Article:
I have a small Zotac mini computers, one of those computers that is in a small box like a book. Everything is crammed in there in a tight space.

The computer is making some scary noises. How can tell if it is just the fan going bad or the hard drive is dying?

  • Is your computer running slowly and/or freezing up? Jan 6 '19 at 3:49
  • @juniorRubyist No, just a lot of bearing noise, but I don't know if its the bearings of the fan, or the bearings of the hard drive. Jan 6 '19 at 3:54
  • 4
    You might be in luck. The fans are probably jammed with dust or whatnot, otherwise just going bad. Do check the S.M.A.R.T. status on the drive, though, just to be sure. Jan 6 '19 at 4:15
  • 1
    You have backups, right? :) Jan 6 '19 at 15:18
  • 1
    If you have an SSD in there, it's the case fans. If you don't have an SSD... consider one.
    – Ian Kemp
    Jan 6 '19 at 21:29

If your hard drive is dying, you would hear repetitive clicking or buzzing noises and the computer may occasionally freeze up, getting worse as it dies. You can also tell that your hard drive is dying because of extremely slow transfer rates. You can try checking the S.M.A.R.T. status of your drive (almost like the "Check Engine" light on a car) by using the Command Prompt (or PowerShell) with the wmic utility in Windows. Corrupt files can also be a warning sign of drive failure. Linus Tech Tips does a good job explaining all sorts of hard drive issues. If you determine that your hard drive is dying, stop using it immediately and go buy yourself an external drive (1 TB+) to backup your data ASAP. Try not to rock the computer or drive around to prevent further breakage of your drive.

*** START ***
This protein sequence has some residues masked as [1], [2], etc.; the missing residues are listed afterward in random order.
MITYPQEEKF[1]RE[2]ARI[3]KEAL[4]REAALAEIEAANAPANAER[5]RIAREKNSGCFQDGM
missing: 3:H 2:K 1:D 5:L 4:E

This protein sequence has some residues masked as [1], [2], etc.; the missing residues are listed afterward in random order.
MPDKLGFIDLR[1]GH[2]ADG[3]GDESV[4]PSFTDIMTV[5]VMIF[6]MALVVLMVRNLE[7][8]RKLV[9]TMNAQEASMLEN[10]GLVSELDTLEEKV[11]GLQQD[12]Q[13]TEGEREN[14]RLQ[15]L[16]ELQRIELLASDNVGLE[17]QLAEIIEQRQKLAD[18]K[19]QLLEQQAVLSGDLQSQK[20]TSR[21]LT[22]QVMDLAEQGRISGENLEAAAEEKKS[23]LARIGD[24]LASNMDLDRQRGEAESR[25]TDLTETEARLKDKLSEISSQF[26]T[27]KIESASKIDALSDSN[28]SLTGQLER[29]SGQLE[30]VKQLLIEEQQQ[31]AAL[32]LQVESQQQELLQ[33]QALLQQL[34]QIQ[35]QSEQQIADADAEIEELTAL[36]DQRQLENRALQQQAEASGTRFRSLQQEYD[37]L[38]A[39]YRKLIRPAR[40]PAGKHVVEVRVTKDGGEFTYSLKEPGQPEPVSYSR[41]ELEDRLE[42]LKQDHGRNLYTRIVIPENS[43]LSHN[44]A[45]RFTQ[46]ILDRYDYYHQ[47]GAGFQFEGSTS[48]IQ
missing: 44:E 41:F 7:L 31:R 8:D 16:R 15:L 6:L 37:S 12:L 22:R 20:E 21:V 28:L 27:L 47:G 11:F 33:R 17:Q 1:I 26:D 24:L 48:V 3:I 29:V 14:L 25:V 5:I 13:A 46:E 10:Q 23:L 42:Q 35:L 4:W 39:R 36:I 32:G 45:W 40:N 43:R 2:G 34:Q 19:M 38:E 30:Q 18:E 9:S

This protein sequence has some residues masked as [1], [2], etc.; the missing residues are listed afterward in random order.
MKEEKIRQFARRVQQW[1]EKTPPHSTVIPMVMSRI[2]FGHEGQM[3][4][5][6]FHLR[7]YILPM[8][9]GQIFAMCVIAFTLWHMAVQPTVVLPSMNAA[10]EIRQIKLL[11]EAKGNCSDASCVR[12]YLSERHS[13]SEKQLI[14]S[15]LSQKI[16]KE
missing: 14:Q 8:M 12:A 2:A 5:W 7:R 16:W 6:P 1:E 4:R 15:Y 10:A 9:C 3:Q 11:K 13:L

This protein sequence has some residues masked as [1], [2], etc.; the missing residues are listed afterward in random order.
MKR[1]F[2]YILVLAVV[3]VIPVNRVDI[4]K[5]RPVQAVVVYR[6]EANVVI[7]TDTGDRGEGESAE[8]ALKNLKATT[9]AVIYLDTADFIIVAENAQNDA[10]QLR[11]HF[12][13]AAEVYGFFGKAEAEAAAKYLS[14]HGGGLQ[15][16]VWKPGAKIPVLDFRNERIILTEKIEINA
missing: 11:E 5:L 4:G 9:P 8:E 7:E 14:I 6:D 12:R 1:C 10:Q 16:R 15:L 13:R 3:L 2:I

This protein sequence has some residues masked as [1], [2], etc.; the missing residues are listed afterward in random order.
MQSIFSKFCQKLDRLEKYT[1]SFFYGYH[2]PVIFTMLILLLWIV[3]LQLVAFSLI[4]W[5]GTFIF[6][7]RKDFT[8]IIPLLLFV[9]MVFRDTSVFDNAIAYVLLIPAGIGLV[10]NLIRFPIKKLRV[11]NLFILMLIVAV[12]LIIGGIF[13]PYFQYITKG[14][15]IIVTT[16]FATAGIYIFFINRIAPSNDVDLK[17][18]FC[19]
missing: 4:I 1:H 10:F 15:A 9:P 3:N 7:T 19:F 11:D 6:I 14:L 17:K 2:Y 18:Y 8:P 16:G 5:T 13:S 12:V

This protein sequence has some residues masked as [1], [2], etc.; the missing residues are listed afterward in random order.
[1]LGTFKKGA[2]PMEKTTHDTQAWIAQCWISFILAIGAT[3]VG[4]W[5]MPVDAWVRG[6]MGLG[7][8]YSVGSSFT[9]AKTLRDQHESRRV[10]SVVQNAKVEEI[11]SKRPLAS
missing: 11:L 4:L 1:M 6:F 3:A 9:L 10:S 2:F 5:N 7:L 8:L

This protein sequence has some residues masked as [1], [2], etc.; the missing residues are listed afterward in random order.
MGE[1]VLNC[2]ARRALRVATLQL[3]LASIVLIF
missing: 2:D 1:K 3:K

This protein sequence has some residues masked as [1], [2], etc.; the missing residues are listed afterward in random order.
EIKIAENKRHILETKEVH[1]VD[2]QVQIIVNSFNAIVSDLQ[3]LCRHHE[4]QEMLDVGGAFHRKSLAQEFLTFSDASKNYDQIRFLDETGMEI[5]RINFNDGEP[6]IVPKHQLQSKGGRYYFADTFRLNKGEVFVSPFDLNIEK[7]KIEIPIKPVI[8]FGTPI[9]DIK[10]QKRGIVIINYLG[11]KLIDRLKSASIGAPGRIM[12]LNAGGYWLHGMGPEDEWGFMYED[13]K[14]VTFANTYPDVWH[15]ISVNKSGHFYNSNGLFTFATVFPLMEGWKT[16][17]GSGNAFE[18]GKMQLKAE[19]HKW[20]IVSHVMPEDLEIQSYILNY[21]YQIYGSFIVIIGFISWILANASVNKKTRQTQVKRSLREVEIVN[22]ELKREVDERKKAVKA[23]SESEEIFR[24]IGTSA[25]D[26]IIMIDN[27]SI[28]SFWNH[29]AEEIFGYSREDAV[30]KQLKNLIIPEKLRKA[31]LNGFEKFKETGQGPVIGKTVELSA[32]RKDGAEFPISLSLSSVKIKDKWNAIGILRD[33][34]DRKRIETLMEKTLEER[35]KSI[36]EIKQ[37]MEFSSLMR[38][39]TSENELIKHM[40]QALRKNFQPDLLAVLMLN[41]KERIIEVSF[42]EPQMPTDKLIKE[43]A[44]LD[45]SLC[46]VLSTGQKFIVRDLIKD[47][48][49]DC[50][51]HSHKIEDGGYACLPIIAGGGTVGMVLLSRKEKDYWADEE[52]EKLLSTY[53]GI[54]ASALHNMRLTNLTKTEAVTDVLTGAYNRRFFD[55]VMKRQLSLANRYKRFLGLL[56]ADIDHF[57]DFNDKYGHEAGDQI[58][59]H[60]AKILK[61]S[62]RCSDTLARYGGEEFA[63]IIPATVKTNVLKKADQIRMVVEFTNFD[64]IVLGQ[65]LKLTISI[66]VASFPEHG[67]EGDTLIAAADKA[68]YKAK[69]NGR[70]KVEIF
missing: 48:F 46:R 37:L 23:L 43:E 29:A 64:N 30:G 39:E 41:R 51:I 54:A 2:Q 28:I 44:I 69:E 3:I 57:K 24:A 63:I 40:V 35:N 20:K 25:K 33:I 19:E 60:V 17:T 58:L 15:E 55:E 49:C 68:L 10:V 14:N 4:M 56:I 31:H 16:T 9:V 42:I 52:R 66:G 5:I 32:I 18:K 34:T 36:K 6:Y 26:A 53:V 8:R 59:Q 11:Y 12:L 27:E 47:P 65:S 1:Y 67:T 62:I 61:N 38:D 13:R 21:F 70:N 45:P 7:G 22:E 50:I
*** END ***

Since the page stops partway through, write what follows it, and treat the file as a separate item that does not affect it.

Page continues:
If your fan is broken, no big deal; just replace it. You could try opening up the case and watching the fans spin up to watch for any issues. If you have a solid state drive, then any noises would be from the fan (but you said you have a hard drive, so...).


You can open it up and disconnect the fan (or otherwise stop it from spinning).
If the noise stops, the problem was the fan. Otherwise try disconnecting the power to the HDD to confirm that it's the hard drive.

  • 3
    And obviously, if the fan is already running because of the heat and you stop it, you might damage the rest of the computer.
    – pipe
    Jan 6 '19 at 12:14
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    @pipe running the computer without a fan for a short period of time will not harm anything. But stopping it from spinning is not that good of an idea.
    – Odyssee
    Jan 6 '19 at 18:25
  • @pipe Assuming it has an Intel CPU the CPU has overheat protection and running without a fan will not cause permanent damage to it -it will just slow down. Over very extended periods the additional heat would put stress on the components, but you are talking months or years.
    – davidgo
    Jan 6 '19 at 18:40
  • Run your computer for as little time as possible without the fan; it's there for a reason, and doesn't just cool the CPU in many computers. Running your computer for even a relatively short time without the fan can destroy the machine.
    – wizzwizz4
    Jan 6 '19 at 19:27
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    @wizzwizz4 - Care to evidence your assertion about it destroying the machine? What components (other then CPU - and presumably built-in gpu) do you assert are that heat sensitive, and why is there this built in time-bomb on the huge number of computers which do not detect the fan speed, and why do you get so many fanless mini PCs?
    – davidgo
    Jan 6 '19 at 19:50

Your problem can easily be addressed referring to the computer behavior.

If you do not face any undesired halt or freeze and the computing speed is, less or more, that you are accustomed to, the problem is the fan, to be substituted.

In order to be more confident simply launch a detailed HD check or some defragmenting program.

You will be able both to understand more precisely the jerky sound origin and to find vaste amount of errors in the disk in case of hd failure.

If many many errors are not found, change the fan.

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